Rivers Alliance finds the study inadequate and flawed relative to the requirements of PA 16-61.
We have submitted comments and testimony in the past (including comments on the 2008 version of this project), which I will not repeat at length here. I also accept and refer you to the expert comments and testimony of Paul Zagorsky, Esq., Dr. Richard Judd, and others in New Britain’s Protect Our Watersheds group. I have been able to verify their statements in all of the many instances in which I checked for validity.
The Lenard report was supposed to be an independent study but the longstanding financial relationships between and among the consultant, Lenard, the Tilcon company, and the City of New Britain belie any claim to independence. In 2008, the legislature designated DPH to do a similar, independent study. (DPH declined for reason of inadequate resources.) No one at that time thought that New Britain could use its own engineering consultant to do an independent. Yet throughout this report, Lenard is the source of the information, often recycled information from the past.
We are supposed to have been given field notes and similar primary data, but it has not been forthcoming. Such information should be made publicly available with the study.
The environmental study of the site does not cover all seasons in adequate detail. It skimps on the much needed inventory of wildlife (animals and plants) on site. Considering that all species on site will be destroyed, a full inventory is necessary to evaluate the extent of the environmental loss.
In the summary of environmental impacts, there is no mention that the already stressed Coppermine Brook will be further impaired by a skimming protocol that will almost continually divert water. Lenard claims that that the brook will meet pending minimum flow standards. But New Britain and/or Bristol pump water out of the stream via adjacent wells. The recent results have included period of little flow and no flow at all. Zero flow doesn’t meet any standard. A separate analysis is needed to assess the extent of harm to the brook when it is subject to both skimming and pumping.
The study glosses over the impacts to both supply and the environment during the 40 to 50 years that the watershed is being stripped of all life, soil, and valuable rock. It gives a misleading calculation of the quantity of available clean water that will be lost. It values only the runoff, or discharge, from the headwaters (wetlands) of two streams, which it estimates to be 70,000 gpd. But that is a small fraction of the quantity of water stored in 70 plus acres of watershed. This is clean, high-quality water. Even if one’s only concern is supply, this water in the ground (probably in the millions of gallons) is there, is secure (unless this project goes forward), and is available for use in an emergency. Nature’s water storage is a gift to the residents of New Britain. The report should quantify the amount of water now in storage.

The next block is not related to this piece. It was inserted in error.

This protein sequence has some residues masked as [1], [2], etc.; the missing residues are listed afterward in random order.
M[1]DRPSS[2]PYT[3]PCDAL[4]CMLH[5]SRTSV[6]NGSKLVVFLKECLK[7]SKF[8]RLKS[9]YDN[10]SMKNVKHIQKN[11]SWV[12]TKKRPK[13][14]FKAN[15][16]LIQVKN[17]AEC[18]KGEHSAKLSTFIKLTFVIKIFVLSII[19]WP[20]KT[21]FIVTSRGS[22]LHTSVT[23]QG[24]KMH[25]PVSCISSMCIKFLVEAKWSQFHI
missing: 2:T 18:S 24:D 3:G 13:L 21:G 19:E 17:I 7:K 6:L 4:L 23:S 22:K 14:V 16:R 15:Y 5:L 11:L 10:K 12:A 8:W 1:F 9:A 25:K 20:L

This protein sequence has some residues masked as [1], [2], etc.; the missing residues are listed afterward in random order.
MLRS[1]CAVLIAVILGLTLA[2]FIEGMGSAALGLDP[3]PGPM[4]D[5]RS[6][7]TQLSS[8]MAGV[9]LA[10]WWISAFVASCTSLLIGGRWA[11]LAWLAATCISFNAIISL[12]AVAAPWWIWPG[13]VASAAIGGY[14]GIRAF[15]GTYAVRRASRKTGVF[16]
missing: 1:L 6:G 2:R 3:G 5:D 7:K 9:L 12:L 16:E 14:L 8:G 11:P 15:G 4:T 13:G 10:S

The report basically acknowledges that there is no evidence that demand will increase significantly. So it relies on assertions that demand might increase because we live in an uncertain world.
To sum up. The study is not independent. It is incomplete. And its conclusions are not always supported by the evidence it offers.
Margaret Miner, Executive Director
Questions Regarding Chapter 4 and So-Called Flood Skimming
This report states that the new reservoir can be maintained at safe levels to meet supply demand by various diversions, including significantly by flood skimming of Coppermine Brook. Lots of numbers are presented in Chapter 4 – Updated Surface Water Safe Yield Study with New Storage Reservoir (pdf file page 53 of 457) pages with printed prefixes of "4-", where page numbers are actually printed. For references, click here for a faster loading version of Chapter 4 that is searchable.
Their discussion reveals that what they call “flood skimming” is taking all the water above the required minimum flow rate set in the streamflow regulations for Class 3. Their term is very misleading because it implies taking a little off the top when there are high flows, but this not what is described or used in their calculations. They should call it “Diversion Maximization” According to their plan, the stream will never flow higher than the minimum rate.
Here follow questions raised by their analysis.
All the safe yield calculations in this section are based on flows in the drought of the 1960s. For Coppermine Brook, the stream gage in Burlington is the reference. and 1965 is identified as the year having the lowest monthly mean flow for that gage. They identified 2016 as the second lowest.
The climate in the 1960s was far different than now however. In the 1960s the monthly average flow they cite was based on precipitation that was low throughout the year. In recent years precipitation has been near-normal over the winter and early spring but consistently below normal in summer and fall. For example, the September 2016 low flows according to the Burlington gage were much lower than the September flows from the 1960s. September flows are particularly important because flows usually are lowest at that time.
Also, in this report calculations of water availability are based on all water sources that New Britain could use, including MDC's Nepaug Reservoir. New Britain has rarely pumped water from that reservoir for various reasons including cost.